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# Explanation for an easy(not for me) physics question

I don't think this would've been a problem on Brilliant since I found it in a physics workbook, the problem is: A boy stands on a 50-m-high bridge with his GI Joe. The action figure has a real parachute. The boy drops Joe from the bridge, but tragically the chute fails to deploy. If the action figure has a mass of 100 g and it never reaches terminal velocity, how fast will Joe be going when he strikes the river?

After reading this question, at first I was confused about why the mass of the object is given. Since the object experiences a constant gravitational pull from earth regardless of its mass, couldn't we just use the formula $$50=\frac{at^2}{2}$$ to find the time then multiply it by a(or 9.8)? Surprisingly, the answer given in the back of the book used the conservation of energy(with a different answer also),which I would never have thought of.Why??? Do I use conservation of energy in a problem whenever the mass of an object is given?(doesn't make any sense...)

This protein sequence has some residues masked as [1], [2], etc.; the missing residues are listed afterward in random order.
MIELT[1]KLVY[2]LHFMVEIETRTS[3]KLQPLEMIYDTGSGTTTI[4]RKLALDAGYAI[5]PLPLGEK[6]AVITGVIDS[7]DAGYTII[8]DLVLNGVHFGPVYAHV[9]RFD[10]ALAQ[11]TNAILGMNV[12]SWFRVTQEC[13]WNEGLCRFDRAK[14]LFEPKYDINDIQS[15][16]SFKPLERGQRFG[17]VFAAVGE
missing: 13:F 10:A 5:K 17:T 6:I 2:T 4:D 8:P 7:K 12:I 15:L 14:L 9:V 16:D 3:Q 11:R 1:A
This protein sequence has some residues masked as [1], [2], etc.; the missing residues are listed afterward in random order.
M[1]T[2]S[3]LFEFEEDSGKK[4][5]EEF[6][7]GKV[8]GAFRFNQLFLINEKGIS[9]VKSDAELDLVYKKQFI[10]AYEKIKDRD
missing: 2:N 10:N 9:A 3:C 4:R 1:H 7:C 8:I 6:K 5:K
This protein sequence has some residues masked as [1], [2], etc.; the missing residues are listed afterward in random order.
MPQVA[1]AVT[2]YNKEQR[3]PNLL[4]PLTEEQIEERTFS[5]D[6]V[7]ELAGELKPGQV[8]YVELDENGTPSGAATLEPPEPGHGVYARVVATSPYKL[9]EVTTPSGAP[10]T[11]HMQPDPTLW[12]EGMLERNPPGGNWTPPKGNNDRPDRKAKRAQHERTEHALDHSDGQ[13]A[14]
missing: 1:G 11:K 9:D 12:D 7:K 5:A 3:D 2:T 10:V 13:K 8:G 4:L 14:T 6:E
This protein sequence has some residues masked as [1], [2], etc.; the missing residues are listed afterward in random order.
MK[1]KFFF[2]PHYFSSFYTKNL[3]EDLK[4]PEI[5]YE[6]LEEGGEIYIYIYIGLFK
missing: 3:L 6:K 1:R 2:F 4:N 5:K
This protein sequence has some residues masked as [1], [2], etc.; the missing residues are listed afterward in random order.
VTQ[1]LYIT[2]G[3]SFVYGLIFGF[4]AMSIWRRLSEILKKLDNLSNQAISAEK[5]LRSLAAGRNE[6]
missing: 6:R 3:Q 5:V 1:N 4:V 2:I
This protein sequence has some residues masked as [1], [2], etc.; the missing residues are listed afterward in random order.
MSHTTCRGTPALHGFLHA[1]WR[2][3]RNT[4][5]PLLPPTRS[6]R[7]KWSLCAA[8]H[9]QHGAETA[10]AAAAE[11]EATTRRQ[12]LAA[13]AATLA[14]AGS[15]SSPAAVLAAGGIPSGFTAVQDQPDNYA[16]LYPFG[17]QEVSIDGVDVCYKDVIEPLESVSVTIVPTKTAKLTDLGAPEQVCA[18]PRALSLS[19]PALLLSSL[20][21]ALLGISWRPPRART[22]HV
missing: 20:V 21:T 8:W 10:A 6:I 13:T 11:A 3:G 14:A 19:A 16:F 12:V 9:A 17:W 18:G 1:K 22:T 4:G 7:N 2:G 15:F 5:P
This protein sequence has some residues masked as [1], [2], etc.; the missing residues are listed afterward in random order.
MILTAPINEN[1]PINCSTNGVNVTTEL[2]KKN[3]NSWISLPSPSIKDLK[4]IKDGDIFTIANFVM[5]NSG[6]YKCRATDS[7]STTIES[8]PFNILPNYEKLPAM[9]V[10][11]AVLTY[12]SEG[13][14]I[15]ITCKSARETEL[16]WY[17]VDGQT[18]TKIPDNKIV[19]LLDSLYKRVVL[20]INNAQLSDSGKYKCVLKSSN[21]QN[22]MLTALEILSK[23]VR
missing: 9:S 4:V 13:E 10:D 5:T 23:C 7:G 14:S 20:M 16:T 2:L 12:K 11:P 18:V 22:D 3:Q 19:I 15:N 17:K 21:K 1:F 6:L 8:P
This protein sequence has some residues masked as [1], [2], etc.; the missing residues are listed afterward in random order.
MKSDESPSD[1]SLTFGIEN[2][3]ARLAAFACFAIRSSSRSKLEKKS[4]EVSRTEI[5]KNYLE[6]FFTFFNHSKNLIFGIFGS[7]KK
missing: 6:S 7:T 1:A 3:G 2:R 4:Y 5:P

Second question which is not about the problem above: It seems like a lot of ideas in physics are really abstract. I managed to understand and visualize force and work, but not momentum and power yet. How do you guys overcome this problem? I would like to know.

Sorry for my ignorance :(. Thank you.

Note by Xuming Liang
4 years, 1 month ago

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There's nothing wrong with your approach. A slightly shorter way is this:

$$v=\sqrt{2gh}$$

where, $$v$$ is Joe's final velocity, $$g$$ is the gravitational acceleration and $$h$$ is the height Joe is falling from.

If we plug in the values we get $$v=\sqrt{2\times9.8\times50} ms^{-1}$$ or approximately $$31.3 ms^{-1}$$.

We don't need the mass to figure this out. We can use the law of conservation of energy, but it'll give us the same result. The mass terms will cancel out. I don't know why your book has a different answer. · 4 years, 1 month ago